Looking for something else?
What's the most important feature to shop for in DCIM software? A key consideration when choosing a data center infrastructure management (DCIM) system is how it populates the equipment database. Some do not update new equipment details on a regular basis; others use "plate values" for metrics such as power usage. The difference between using a plate value (the rated power usage) and actual energy usage measured in real time can be almost an order of magnitude, which can lead to over-engineering of power, backup and cooling systems.
DCIM: Is it for you?
Part 2: DCIM software improvements that finesse data center planning
Two-dimensional schematics have given way to 3D in most DCIM software, so that rack-based systems can be engineered in situ and viewed from multiple directions. These 3D schematics allow users to easily see if new equipment might interfere with existing objects.
Some DCIM tools also have the ability to run "what-if?" scenarios. For example, will placing a server in a given rack overload a power distribution block? Will placing these power transformers here cause a hot spot that cannot be cooled with existing systems? Again, such capabilities help facilities and IT work together to ensure that the data center is optimally designed to support the business.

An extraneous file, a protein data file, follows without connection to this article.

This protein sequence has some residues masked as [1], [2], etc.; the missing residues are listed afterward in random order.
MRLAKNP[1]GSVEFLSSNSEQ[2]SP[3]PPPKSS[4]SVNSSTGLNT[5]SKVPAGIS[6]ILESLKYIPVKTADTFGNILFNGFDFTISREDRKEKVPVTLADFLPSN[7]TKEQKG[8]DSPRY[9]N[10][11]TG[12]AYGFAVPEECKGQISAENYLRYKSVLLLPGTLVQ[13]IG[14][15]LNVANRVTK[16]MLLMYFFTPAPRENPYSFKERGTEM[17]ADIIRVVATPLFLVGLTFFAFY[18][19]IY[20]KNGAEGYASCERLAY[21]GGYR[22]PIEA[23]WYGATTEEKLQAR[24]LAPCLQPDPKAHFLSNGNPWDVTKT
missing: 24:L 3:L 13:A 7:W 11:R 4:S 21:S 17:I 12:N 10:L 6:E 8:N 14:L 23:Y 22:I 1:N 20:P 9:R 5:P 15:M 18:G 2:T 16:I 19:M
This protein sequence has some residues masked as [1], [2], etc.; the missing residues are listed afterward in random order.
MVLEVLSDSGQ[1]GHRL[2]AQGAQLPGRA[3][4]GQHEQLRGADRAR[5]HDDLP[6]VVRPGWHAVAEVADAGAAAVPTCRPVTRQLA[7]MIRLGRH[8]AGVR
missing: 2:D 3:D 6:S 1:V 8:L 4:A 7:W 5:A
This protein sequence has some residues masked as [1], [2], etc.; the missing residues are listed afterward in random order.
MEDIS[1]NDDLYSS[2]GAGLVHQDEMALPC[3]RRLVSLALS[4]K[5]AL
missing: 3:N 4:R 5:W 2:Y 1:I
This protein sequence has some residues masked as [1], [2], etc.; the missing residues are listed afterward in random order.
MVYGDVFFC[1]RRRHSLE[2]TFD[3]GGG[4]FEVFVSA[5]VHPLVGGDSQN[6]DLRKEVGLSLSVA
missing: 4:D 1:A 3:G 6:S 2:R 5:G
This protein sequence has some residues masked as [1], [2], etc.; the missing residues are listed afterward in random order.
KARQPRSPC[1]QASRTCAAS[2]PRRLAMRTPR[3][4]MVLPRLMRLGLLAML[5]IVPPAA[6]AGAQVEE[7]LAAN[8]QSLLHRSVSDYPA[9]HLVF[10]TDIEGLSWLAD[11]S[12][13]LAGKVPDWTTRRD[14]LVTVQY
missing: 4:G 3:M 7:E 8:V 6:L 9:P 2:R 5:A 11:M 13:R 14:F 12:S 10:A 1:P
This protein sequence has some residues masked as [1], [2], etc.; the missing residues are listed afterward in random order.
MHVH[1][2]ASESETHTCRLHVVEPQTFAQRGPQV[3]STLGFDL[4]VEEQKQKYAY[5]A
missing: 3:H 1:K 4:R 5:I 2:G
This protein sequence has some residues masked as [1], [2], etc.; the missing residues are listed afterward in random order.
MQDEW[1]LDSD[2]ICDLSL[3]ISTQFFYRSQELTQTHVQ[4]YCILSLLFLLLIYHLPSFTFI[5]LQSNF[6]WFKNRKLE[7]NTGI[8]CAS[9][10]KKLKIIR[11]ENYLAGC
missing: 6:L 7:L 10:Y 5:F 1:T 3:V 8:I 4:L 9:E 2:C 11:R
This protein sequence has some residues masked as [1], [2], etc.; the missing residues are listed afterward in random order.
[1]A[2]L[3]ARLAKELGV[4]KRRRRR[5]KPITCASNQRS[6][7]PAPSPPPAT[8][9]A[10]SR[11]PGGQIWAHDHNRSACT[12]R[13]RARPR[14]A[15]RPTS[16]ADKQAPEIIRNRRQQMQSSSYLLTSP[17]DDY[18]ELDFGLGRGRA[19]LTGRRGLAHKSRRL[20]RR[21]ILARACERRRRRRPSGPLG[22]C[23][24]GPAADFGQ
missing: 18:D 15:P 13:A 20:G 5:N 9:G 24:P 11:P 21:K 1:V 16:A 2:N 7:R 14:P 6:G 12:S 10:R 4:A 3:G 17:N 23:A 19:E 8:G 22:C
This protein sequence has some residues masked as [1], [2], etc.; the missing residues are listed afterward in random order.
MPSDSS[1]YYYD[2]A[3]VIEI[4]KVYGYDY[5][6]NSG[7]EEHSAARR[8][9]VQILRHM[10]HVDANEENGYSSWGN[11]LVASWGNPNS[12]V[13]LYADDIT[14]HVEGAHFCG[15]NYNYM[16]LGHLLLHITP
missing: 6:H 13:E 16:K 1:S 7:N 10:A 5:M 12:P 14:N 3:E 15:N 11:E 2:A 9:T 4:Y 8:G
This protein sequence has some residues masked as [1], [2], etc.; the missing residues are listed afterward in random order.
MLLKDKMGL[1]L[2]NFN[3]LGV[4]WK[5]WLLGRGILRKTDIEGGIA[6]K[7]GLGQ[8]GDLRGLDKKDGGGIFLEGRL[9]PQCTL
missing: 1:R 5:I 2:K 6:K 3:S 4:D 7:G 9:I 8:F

The combination of 3D visual representations plus real-time data from environmental sensors enables computational fluid dynamics to demonstrate and optimize cooling flows. Empirical data from the DCIM software will show what happens to cooling flows as systems change and new equipment is added, preventing hot spots.
About the author:
Clive Longbottom is the co-founder and service director of IT research and analysis firm Quocirca, based in the U.K. Longbottom has more than 15 years of experience in the field. With a background in chemical engineering, he's worked on automation, control of hazardous substances, document management and knowledge management projects.